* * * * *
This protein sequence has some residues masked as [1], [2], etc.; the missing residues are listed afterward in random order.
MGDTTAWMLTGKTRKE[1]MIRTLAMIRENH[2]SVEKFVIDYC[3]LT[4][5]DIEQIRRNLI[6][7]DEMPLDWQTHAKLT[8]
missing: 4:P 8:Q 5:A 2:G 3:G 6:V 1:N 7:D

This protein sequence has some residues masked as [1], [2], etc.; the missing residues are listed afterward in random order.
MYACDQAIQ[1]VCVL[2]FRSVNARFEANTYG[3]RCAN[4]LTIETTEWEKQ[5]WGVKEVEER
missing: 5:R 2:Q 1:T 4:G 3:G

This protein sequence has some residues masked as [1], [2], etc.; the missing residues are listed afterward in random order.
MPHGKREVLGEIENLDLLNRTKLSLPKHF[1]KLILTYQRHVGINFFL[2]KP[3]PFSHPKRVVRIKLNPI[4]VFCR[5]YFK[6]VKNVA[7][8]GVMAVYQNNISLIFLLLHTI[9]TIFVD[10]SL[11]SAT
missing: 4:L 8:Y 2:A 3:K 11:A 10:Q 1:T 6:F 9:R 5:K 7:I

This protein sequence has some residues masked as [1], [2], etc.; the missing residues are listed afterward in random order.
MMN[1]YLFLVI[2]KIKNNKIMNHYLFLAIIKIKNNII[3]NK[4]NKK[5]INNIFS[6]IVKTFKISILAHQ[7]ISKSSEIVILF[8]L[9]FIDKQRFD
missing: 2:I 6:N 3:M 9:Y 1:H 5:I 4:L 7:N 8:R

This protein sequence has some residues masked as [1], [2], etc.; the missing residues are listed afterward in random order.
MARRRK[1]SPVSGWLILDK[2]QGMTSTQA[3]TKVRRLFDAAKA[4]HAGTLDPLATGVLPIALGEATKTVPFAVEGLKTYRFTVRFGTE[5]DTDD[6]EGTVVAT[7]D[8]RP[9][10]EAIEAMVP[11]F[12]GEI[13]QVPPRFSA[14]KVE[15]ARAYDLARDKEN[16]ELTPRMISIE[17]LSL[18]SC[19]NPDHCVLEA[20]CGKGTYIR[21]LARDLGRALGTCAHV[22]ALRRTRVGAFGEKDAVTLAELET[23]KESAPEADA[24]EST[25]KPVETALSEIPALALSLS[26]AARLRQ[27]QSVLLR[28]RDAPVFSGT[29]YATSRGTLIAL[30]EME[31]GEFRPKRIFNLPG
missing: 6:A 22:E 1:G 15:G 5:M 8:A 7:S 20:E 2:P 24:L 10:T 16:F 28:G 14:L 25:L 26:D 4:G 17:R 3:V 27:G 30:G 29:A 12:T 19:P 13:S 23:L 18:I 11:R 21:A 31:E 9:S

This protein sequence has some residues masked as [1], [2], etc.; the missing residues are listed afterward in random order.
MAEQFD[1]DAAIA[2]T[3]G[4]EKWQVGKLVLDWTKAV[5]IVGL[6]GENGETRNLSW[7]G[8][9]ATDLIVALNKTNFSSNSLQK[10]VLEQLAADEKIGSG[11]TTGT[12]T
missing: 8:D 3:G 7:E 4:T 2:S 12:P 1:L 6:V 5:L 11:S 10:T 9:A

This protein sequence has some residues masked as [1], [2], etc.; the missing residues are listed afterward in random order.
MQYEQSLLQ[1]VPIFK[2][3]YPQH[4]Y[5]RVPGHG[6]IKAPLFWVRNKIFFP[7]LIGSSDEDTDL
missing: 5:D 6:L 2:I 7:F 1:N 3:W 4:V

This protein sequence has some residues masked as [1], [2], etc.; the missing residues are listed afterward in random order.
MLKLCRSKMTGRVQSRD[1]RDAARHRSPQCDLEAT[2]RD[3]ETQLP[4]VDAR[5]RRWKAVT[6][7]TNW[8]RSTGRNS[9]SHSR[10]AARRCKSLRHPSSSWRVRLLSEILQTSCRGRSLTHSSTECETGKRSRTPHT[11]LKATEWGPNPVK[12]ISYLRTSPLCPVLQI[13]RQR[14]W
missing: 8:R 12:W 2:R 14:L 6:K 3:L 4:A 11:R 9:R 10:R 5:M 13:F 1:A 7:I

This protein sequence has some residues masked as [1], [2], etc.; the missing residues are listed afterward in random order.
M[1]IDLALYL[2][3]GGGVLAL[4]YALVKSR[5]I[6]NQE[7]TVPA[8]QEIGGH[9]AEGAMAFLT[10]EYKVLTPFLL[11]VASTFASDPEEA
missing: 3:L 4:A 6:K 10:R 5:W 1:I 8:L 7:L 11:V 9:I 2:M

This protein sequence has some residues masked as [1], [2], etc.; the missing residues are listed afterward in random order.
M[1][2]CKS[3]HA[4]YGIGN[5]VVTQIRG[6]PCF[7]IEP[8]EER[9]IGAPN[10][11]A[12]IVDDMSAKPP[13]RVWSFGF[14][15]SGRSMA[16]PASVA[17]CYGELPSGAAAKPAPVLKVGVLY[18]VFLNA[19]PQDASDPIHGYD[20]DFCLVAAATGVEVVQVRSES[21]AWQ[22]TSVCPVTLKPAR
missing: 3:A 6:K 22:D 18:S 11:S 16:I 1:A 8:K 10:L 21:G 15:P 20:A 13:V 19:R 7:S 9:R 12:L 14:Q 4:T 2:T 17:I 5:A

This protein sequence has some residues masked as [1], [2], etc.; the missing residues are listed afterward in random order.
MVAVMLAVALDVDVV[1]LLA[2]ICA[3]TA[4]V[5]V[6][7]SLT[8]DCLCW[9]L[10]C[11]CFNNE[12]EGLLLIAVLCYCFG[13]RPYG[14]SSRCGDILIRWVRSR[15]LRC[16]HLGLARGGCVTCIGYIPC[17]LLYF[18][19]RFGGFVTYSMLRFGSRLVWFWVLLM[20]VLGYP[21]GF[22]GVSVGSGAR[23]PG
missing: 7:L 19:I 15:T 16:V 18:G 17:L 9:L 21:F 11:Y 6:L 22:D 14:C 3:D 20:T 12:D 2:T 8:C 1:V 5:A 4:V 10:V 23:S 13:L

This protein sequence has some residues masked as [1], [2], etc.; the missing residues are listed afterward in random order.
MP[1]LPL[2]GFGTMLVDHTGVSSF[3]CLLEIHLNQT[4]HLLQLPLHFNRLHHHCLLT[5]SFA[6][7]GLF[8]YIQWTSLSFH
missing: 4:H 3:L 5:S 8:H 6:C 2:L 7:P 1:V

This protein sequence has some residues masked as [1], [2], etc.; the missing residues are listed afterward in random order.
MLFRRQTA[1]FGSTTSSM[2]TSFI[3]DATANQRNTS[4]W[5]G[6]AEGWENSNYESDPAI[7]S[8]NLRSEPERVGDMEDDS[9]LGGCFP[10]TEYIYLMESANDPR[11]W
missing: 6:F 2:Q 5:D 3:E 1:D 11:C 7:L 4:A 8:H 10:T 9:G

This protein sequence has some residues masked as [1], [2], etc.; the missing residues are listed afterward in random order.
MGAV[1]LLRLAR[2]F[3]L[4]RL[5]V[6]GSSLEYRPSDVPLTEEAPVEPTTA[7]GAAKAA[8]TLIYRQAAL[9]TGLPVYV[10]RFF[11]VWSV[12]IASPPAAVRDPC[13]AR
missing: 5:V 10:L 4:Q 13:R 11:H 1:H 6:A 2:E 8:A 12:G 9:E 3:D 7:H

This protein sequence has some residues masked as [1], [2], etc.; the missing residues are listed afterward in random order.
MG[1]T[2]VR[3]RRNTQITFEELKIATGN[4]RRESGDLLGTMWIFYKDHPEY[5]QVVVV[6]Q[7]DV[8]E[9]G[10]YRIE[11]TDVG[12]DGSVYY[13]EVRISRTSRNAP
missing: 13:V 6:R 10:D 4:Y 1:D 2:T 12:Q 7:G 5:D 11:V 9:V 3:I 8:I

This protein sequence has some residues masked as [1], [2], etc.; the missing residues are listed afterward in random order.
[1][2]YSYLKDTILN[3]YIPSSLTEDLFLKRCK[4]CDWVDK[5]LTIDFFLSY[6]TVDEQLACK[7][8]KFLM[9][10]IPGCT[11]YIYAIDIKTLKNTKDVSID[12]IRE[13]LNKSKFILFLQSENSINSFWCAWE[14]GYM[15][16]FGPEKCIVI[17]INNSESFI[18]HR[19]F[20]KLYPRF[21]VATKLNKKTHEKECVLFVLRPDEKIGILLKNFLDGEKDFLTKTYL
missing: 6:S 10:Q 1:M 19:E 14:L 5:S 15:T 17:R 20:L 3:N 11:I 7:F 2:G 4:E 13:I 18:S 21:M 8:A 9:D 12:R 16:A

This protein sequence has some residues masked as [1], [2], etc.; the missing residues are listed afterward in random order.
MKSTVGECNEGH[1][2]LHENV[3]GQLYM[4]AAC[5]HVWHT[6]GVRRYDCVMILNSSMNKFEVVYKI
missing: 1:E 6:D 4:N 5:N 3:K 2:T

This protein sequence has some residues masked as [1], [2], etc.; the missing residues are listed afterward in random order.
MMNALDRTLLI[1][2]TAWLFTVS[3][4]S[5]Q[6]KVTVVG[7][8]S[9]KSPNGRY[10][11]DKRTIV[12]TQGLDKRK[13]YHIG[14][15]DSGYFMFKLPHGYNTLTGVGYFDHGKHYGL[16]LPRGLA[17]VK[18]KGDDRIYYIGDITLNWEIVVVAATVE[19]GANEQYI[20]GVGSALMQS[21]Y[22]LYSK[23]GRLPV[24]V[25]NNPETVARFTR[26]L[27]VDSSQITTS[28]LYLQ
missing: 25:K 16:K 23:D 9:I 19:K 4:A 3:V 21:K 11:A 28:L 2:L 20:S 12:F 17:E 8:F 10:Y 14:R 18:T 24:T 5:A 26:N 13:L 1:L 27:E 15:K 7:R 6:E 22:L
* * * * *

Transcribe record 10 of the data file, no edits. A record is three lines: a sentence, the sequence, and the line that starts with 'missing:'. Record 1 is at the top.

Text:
This protein sequence has some residues masked as [1], [2], etc.; the missing residues are listed afterward in random order.
M[1][2]CKS[3]HA[4]YGIGN[5]VVTQIRG[6]PCF[7]IEP[8]EER[9]IGAPN[10][11]A[12]IVDDMSAKPP[13]RVWSFGF[14][15]SGRSMA[16]PASVA[17]CYGELPSGAAAKPAPVLKVGVLY[18]VFLNA[19]PQDASDPIHGYD[20]DFCLVAAATGVEVVQVRSES[21]AWQ[22]TSVCPVTLKPAR
missing: 3:A 6:K 22:D 18:S 11:S 16:I 1:A 8:K 10:L 21:G 15:P 20:A 13:V 19:R 7:S 9:R 12:L 14:Q 4:T 2:T 17:I 5:A